So, from receipt of CAD data, the company could be casting within 24 hours. For a steel turbocharger core, that is, say, two hours per core; 10 hours per completed box of five cores (the box measures 800 by 500 by 400 mm); plus 2 hours to cure. The traditional route, which would require the CAD-based design of tooling, plus its manufacture, would likely see cast parts not available within a week. "Now, we don't need to turn parts round in 24 hours, but part of our business requires us to be able to do so within two or three days," offers Mr Denholm, adding: "Before we couldn't do that; now we can." As at Machinery's visit, the company had undertaken some 150+ projects using the S-Print HHS, with heads, blocks and turbochargers the main focus of that.

Image: Complex cores such as this are more easily produced using the sand printer


For repeat parts, however, tooling has the edge, since producing cores from hard tooling offers a faster production cycle. Instead of, say, five sets of cores in 10 hours, it would be possible to make 100 with tooling.

So 3D sand printing is not a major threat to established techniques, except in the area of rapid turn-around prototyping or very complex cores, although Mr Denholm does not rule out the possibility of the company having multiple sand printers in the future.

Of course, rapid prototype core production is no good without a comparably fast method of checking parts, it is suggested. So complementing the sand printer investment has been additional spend on metrology kit, housed in an adjacent area. Grainger & Worrall now boasts two Yxlon CT machines (Aegleteq, 01234 240729) – these take X-Ray slices through castings – which are able to measure at a rate of 19 sec/mm or 42 sec/mm, depending on the desired resolution of measurement. There is a limit, in terms of dimensional size and weight, so a GOM vision system is also available (02476 639920), as are more traditional CMMs (DEA Scirocco [01952 681300] and Mitutoyo Crysta models [01264 353123]).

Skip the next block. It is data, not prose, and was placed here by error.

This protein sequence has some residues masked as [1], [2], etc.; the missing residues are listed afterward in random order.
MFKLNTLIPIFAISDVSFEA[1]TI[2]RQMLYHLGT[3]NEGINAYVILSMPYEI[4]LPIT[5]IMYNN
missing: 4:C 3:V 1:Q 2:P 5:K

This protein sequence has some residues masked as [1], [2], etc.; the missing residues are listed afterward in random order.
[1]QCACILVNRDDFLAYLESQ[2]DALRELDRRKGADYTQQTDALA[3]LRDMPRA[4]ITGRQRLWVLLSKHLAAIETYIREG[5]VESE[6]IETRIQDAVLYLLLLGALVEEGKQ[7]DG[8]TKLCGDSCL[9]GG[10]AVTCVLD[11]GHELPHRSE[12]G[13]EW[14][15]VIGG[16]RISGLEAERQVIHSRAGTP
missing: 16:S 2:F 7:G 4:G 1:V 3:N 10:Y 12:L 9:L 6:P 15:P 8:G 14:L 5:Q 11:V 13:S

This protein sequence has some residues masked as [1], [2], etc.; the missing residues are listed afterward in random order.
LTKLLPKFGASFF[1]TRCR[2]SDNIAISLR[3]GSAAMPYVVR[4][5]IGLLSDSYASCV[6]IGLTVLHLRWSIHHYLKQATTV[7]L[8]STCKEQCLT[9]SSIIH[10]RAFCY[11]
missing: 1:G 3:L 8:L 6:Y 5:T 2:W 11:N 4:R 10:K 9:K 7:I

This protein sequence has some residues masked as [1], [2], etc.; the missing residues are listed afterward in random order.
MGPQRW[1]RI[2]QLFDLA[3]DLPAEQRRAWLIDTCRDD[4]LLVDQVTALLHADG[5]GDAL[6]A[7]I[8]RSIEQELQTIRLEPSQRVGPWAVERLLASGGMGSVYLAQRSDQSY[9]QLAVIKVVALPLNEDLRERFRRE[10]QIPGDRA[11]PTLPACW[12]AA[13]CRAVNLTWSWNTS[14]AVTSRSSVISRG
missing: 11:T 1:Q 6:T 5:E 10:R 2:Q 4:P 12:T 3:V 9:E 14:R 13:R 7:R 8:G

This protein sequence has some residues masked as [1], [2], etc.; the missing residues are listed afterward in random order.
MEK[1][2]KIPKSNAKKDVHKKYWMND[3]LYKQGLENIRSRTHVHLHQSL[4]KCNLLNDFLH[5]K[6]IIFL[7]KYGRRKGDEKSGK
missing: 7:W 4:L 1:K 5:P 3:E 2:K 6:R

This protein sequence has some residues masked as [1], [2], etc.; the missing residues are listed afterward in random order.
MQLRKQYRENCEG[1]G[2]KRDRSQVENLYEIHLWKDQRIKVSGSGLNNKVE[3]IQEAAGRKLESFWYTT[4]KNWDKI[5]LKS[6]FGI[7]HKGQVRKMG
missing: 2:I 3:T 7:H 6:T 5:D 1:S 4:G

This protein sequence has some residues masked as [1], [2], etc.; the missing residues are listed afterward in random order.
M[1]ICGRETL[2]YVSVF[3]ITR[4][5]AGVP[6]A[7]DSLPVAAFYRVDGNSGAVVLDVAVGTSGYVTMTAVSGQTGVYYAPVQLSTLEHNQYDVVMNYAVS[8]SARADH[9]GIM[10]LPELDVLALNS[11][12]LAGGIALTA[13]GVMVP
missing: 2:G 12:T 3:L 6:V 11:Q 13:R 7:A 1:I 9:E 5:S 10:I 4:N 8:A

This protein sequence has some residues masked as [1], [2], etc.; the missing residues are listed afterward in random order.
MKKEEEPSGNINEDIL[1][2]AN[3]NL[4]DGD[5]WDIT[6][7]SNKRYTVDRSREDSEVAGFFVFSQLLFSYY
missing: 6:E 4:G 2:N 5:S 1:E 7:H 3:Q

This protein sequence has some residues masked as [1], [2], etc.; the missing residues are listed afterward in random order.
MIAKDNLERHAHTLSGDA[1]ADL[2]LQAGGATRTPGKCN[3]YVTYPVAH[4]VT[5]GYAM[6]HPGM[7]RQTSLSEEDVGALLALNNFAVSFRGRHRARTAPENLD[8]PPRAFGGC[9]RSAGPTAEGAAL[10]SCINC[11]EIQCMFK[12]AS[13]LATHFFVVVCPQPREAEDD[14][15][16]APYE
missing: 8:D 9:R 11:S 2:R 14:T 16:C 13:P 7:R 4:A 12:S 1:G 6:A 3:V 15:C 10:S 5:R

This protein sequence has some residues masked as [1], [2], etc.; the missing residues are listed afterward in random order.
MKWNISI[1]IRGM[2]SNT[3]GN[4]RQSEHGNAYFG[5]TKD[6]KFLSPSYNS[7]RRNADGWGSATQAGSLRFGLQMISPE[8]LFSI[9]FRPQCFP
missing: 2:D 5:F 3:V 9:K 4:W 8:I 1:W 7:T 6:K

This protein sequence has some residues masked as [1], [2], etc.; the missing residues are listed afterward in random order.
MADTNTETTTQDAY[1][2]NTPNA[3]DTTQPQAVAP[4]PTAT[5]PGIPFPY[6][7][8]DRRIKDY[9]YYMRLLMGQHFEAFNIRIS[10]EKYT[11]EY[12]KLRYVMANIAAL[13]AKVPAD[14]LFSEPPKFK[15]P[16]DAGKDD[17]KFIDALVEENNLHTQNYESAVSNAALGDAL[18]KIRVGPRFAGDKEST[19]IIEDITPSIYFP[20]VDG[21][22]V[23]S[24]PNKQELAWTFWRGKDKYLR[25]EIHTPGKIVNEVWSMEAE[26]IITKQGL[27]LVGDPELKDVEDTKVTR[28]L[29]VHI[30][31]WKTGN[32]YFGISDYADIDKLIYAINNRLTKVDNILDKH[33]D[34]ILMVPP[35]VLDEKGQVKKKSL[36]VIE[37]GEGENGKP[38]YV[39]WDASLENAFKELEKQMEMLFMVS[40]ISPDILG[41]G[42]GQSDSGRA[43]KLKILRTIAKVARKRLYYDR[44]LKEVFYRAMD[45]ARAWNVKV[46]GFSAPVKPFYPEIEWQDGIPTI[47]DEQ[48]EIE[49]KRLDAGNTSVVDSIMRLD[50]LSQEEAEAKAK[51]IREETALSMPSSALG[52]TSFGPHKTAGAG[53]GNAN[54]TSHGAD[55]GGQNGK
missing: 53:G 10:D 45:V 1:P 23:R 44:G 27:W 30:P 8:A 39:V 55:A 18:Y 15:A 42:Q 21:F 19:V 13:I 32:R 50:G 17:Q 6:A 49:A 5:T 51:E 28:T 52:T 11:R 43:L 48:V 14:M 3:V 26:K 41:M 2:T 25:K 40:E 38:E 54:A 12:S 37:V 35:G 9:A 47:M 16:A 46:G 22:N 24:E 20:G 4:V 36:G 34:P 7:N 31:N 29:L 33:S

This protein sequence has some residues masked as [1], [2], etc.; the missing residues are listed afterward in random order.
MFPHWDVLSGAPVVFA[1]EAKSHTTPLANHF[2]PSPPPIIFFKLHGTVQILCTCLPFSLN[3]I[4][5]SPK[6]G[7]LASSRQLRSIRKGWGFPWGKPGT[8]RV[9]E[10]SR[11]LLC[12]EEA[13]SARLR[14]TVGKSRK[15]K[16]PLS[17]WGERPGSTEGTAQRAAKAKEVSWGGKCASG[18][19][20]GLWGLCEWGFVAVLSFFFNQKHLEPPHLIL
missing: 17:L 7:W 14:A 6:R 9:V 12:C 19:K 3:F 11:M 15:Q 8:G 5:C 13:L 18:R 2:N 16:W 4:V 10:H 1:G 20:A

Already an established global player, Grainger & Worrall clearly has its sights set on maintaining a leading position at the forefront of castings technology; a traditional and established process for sure, but where the knowledge to engineer and manufacture high performance castings on shortest possible lead times is a skill very much of today and, indeed, tomorrow.

Extended online version from here

Box item 1

Ceramic cores

Grainger & Worrell has worked with Southwest Research Institute based in San Antonioto, Texas, to develop the application of hybrid ceramic-sand core casting technology. The interest level in this will grow over coming years, suggests My Denholm, as the push to smaller, lighter castings gathers further pace. Ceramic-sand remains stable at higher temperatures and thinner sections than does normal sand, but its drawback is a lower rate of heat transfer.